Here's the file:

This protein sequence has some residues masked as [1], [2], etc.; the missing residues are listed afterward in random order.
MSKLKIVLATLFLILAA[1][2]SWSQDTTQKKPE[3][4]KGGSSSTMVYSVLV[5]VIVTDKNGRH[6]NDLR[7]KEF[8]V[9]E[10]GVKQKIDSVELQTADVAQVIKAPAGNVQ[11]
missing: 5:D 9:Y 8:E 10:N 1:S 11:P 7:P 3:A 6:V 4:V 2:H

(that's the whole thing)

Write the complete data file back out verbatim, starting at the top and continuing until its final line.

This protein sequence has some residues masked as [1], [2], etc.; the missing residues are listed afterward in random order.
MSKLKIVLATLFLILAA[1][2]SWSQDTTQKKPE[3][4]KGGSSSTMVYSVLV[5]VIVTDKNGRH[6]NDLR[7]KEF[8]V[9]E[10]GVKQKIDSVELQTADVAQVIKAPAGNVQ[11]
missing: 5:D 9:Y 8:E 10:N 1:S 11:P 7:P 3:A 6:V 4:V 2:H